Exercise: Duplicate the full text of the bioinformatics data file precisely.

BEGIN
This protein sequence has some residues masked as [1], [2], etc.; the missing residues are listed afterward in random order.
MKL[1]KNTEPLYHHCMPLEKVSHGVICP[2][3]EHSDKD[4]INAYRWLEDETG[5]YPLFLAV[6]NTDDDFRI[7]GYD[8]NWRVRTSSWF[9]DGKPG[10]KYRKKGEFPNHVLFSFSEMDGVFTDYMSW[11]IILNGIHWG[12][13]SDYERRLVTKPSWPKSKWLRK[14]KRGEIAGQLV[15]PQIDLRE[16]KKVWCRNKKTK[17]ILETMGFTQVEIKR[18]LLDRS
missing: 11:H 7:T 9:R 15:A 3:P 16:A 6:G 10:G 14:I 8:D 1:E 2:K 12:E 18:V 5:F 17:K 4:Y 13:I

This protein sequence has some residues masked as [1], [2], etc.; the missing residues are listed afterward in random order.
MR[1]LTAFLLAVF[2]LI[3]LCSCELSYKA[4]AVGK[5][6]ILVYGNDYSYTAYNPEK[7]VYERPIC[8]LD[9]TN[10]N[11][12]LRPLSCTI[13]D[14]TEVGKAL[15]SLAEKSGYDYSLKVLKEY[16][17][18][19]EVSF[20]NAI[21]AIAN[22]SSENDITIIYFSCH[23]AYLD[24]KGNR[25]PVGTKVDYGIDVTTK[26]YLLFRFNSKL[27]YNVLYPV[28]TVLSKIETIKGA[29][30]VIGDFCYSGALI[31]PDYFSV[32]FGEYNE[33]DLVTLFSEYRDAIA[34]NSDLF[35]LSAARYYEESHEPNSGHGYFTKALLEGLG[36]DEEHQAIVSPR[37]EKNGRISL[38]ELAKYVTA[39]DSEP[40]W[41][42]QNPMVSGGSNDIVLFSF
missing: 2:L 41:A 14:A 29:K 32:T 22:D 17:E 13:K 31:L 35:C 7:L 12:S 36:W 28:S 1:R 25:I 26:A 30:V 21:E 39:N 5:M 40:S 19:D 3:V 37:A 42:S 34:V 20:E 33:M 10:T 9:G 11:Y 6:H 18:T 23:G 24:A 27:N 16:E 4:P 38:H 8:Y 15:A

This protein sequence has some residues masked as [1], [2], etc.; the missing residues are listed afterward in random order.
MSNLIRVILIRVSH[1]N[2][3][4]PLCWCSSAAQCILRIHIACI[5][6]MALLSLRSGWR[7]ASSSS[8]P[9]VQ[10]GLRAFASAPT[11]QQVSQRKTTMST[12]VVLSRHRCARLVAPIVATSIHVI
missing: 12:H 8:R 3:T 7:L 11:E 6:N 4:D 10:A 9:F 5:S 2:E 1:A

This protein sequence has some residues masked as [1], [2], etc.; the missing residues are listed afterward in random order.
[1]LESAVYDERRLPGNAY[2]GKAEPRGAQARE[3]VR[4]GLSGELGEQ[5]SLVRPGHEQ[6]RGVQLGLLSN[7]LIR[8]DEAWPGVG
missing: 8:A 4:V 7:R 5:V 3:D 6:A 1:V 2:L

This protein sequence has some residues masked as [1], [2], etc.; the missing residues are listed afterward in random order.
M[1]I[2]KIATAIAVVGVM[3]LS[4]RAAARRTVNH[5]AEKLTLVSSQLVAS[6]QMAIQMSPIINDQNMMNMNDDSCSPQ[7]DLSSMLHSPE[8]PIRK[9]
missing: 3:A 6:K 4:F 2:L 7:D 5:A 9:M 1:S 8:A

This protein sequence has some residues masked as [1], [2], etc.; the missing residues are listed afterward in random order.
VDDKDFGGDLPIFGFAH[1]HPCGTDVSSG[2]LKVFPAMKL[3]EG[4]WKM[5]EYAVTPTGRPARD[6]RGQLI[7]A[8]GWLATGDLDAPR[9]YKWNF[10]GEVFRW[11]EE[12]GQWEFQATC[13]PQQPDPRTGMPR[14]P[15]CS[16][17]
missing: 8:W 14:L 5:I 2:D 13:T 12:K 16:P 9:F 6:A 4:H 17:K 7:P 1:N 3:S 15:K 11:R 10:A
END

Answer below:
This protein sequence has some residues masked as [1], [2], etc.; the missing residues are listed afterward in random order.
MKL[1]KNTEPLYHHCMPLEKVSHGVICP[2][3]EHSDKD[4]INAYRWLEDETG[5]YPLFLAV[6]NTDDDFRI[7]GYD[8]NWRVRTSSWF[9]DGKPG[10]KYRKKGEFPNHVLFSFSEMDGVFTDYMSW[11]IILNGIHWG[12][13]SDYERRLVTKPSWPKSKWLRK[14]KRGEIAGQLV[15]PQIDLRE[16]KKVWCRNKKTK[17]ILETMGFTQVEIKR[18]LLDRS
missing: 11:H 7:T 9:R 15:A 3:P 16:A 6:G 10:G 14:I 8:D 1:E 2:K 12:E 18:V 5:F 17:K 4:Y 13:I

This protein sequence has some residues masked as [1], [2], etc.; the missing residues are listed afterward in random order.
MR[1]LTAFLLAVF[2]LI[3]LCSCELSYKA[4]AVGK[5][6]ILVYGNDYSYTAYNPEK[7]VYERPIC[8]LD[9]TN[10]N[11][12]LRPLSCTI[13]D[14]TEVGKAL[15]SLAEKSGYDYSLKVLKEY[16][17][18][19]EVSF[20]NAI[21]AIAN[22]SSENDITIIYFSCH[23]AYLD[24]KGNR[25]PVGTKVDYGIDVTTK[26]YLLFRFNSKL[27]YNVLYPV[28]TVLSKIETIKGA[29][30]VIGDFCYSGALI[31]PDYFSV[32]FGEYNE[33]DLVTLFSEYRDAIA[34]NSDLF[35]LSAARYYEESHEPNSGHGYFTKALLEGLG[36]DEEHQAIVSPR[37]EKNGRISL[38]ELAKYVTA[39]DSEP[40]W[41][42]QNPMVSGGSNDIVLFSF
missing: 2:L 41:A 14:A 29:K 32:T 22:D 17:E 13:K 31:L 35:C 7:L 12:S 36:W 28:S 1:R 25:I 26:A 30:V 21:E 39:N 5:M 40:S 19:D 3:V 37:A 42:S 34:V 20:E 33:M 10:T 9:G 11:Y 6:H 18:T 23:G 24:A 27:N 16:E 4:P 38:H 8:Y 15:A

This protein sequence has some residues masked as [1], [2], etc.; the missing residues are listed afterward in random order.
MSNLIRVILIRVSH[1]N[2][3][4]PLCWCSSAAQCILRIHIACI[5][6]MALLSLRSGWR[7]ASSSS[8]P[9]VQ[10]GLRAFASAPT[11]QQVSQRKTTMST[12]VVLSRHRCARLVAPIVATSIHVI
missing: 12:H 8:R 3:T 7:L 11:E 6:N 4:D 10:A 9:F 5:S 2:E 1:A

This protein sequence has some residues masked as [1], [2], etc.; the missing residues are listed afterward in random order.
[1]LESAVYDERRLPGNAY[2]GKAEPRGAQARE[3]VR[4]GLSGELGEQ[5]SLVRPGHEQ[6]RGVQLGLLSN[7]LIR[8]DEAWPGVG
missing: 8:A 4:V 7:R 5:V 3:D 6:A 1:V 2:L

This protein sequence has some residues masked as [1], [2], etc.; the missing residues are listed afterward in random order.
M[1]I[2]KIATAIAVVGVM[3]LS[4]RAAARRTVNH[5]AEKLTLVSSQLVAS[6]QMAIQMSPIINDQNMMNMNDDSCSPQ[7]DLSSMLHSPE[8]PIRK[9]
missing: 3:A 6:K 4:F 2:L 7:D 5:A 9:M 1:S 8:A

This protein sequence has some residues masked as [1], [2], etc.; the missing residues are listed afterward in random order.
VDDKDFGGDLPIFGFAH[1]HPCGTDVSSG[2]LKVFPAMKL[3]EG[4]WKM[5]EYAVTPTGRPARD[6]RGQLI[7]A[8]GWLATGDLDAPR[9]YKWNF[10]GEVFRW[11]EE[12]GQWEFQATC[13]PQQPDPRTGMPR[14]P[15]CS[16][17]
missing: 8:W 14:L 5:I 2:D 13:T 12:K 16:P 9:F 6:A 4:H 17:K 7:P 1:N 3:S 15:K 11:R 10:A